You’ll find that many mid-century fans loathe MCM replicas, even though there is a huge market for them, and many people buy them regularly. And no, most of them are not naïve or deluded, some of them willingly choose to buy certain replicas.

But first, what do we mean when we talk about replicas? Essentially, we’re talking about copies of iconic furniture items made by a variety of sellers. Some of these sellers have some sort of clearance from the original manufacturers, but the large majority of them usually craft and sell replicas on their own, with some repercussion.

You might be asking yourself: what about copyright, then? Who owns those designs? It’s a very fair question, and we’ll get to that in a minute. But first, let us introduce the star of the show.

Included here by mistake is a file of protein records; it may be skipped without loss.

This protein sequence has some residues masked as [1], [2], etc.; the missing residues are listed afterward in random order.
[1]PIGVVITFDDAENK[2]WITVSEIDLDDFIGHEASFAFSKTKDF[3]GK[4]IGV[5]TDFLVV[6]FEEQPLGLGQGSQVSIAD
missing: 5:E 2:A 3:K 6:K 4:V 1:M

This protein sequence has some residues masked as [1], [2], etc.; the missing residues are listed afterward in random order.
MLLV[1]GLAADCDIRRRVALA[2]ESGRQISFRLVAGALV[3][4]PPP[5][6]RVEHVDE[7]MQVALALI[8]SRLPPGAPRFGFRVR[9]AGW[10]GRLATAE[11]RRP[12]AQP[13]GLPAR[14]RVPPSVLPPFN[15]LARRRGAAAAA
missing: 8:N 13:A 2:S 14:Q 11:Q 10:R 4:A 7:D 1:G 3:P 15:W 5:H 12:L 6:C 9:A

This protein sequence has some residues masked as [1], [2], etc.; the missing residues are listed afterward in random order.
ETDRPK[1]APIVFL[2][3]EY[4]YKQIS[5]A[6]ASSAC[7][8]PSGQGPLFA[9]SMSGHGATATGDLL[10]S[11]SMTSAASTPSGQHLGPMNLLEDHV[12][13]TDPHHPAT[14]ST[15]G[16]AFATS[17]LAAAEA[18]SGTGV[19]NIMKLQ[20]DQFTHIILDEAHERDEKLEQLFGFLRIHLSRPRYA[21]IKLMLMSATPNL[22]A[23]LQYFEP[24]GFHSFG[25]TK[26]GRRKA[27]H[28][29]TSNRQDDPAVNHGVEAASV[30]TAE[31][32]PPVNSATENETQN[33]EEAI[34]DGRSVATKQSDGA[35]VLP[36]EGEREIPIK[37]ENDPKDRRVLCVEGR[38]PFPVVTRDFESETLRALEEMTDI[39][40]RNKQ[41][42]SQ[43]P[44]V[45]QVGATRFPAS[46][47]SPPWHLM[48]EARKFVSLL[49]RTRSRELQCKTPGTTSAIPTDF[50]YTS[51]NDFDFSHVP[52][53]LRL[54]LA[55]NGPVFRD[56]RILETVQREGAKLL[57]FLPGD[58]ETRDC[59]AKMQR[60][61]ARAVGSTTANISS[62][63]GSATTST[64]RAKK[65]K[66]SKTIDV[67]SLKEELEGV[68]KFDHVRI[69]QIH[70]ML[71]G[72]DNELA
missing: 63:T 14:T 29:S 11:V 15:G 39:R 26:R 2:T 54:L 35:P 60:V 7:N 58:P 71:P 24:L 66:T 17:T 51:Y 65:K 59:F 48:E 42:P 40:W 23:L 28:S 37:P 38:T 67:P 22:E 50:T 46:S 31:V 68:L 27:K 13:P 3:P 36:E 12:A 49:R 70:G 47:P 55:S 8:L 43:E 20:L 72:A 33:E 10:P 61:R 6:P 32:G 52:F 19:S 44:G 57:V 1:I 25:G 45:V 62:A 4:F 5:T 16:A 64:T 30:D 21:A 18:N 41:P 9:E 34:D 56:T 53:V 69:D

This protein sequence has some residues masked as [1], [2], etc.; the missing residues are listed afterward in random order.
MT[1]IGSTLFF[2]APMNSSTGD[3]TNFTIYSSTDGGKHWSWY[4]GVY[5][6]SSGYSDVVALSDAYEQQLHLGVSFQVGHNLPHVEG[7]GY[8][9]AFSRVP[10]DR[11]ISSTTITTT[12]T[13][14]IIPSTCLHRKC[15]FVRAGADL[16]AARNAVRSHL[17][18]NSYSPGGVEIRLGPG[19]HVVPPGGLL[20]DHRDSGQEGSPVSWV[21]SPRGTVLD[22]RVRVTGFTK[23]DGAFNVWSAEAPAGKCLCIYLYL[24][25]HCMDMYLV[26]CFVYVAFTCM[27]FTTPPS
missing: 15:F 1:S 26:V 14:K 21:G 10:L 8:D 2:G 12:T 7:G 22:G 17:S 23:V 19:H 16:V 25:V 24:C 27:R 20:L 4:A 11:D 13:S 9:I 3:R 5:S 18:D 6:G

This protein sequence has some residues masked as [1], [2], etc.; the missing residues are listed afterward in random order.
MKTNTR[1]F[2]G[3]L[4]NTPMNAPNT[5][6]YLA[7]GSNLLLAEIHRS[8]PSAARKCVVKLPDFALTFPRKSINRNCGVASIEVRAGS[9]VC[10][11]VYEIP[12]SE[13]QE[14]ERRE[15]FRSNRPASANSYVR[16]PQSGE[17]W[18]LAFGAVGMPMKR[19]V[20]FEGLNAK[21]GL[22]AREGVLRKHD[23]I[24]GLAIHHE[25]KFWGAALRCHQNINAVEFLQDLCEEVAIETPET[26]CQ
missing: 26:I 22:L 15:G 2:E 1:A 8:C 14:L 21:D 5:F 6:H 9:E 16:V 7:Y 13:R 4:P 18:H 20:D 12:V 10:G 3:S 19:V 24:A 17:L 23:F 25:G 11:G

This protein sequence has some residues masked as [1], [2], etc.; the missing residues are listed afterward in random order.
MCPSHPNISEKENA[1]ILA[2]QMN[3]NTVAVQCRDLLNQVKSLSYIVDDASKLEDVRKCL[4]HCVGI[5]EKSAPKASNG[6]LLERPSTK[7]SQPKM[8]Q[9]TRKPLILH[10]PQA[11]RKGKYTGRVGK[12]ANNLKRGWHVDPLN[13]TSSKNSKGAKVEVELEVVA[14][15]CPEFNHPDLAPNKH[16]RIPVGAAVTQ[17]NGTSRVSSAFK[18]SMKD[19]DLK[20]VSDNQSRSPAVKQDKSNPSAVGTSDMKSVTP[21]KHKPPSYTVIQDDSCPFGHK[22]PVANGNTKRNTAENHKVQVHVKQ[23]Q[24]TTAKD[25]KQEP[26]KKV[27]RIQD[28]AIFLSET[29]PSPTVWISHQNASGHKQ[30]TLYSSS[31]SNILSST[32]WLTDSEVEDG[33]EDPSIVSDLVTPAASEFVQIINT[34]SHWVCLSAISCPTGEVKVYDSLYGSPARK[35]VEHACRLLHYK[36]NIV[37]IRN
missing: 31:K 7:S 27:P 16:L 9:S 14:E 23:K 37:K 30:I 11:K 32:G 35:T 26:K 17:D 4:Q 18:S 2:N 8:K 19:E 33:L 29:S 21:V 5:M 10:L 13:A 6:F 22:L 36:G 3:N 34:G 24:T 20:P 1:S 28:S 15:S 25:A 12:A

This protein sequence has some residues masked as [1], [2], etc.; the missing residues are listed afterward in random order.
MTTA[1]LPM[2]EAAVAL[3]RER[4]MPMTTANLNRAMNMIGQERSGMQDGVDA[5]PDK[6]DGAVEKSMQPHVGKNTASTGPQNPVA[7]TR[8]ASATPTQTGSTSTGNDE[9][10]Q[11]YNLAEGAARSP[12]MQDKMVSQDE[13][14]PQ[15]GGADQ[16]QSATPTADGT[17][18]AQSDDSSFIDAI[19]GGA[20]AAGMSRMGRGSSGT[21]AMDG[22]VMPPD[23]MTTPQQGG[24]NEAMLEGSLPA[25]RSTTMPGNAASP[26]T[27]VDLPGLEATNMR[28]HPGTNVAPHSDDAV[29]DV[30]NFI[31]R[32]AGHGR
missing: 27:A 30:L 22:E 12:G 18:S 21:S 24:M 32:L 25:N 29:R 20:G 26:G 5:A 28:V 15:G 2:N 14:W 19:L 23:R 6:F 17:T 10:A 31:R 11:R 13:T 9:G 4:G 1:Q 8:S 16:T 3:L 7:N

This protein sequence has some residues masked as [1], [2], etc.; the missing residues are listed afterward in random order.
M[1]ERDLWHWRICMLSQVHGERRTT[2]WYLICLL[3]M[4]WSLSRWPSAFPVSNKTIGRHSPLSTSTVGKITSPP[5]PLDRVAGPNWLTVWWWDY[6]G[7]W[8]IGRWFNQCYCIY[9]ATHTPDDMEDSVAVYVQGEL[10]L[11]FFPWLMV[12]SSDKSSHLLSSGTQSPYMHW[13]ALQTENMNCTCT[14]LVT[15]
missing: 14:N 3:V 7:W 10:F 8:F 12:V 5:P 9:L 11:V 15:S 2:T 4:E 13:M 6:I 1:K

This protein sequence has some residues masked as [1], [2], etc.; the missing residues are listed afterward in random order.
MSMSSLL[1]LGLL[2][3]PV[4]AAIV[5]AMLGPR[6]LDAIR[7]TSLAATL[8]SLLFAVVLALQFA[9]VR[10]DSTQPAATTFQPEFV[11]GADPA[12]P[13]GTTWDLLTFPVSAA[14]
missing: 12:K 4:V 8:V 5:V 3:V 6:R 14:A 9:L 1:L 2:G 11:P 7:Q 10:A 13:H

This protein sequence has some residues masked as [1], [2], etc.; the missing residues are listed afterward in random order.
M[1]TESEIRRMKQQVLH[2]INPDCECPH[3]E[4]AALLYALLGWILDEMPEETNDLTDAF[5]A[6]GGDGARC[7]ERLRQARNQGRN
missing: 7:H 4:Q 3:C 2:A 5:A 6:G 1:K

Eames Lounge chair and ottoman: original or replica?

We decided to use the Eames Lounge chair and ottoman as an example of the current situation in the replica market. Granted, we could have chosen items that are copied and sold at a larger rate, such as the Eames ribbed-back office chair, or the myriad Eames DSW chairs that you just wouldn’t know are from the mid-century modern era.

Both of these items are so ubiquitous today that you wouldn’t believe they aren’t just a general furniture shell to be mass-produced. Consider park benches: they’re everywhere, but who designed them? Nobody, right? Now consider the above two Eames examples: how frequently have you seem them around? If you are unfamiliar with Charles and Ray Eames, you probably won’t recognize them as designer pieces at all.

This is the reason why we chose the ELC. Famous enough to be among the best-selling replicas, and iconic enough to be recognized as something other than living room furniture. The discussion around designs that have blended seamlessly into our daily lives is for another article (my next one, most likely).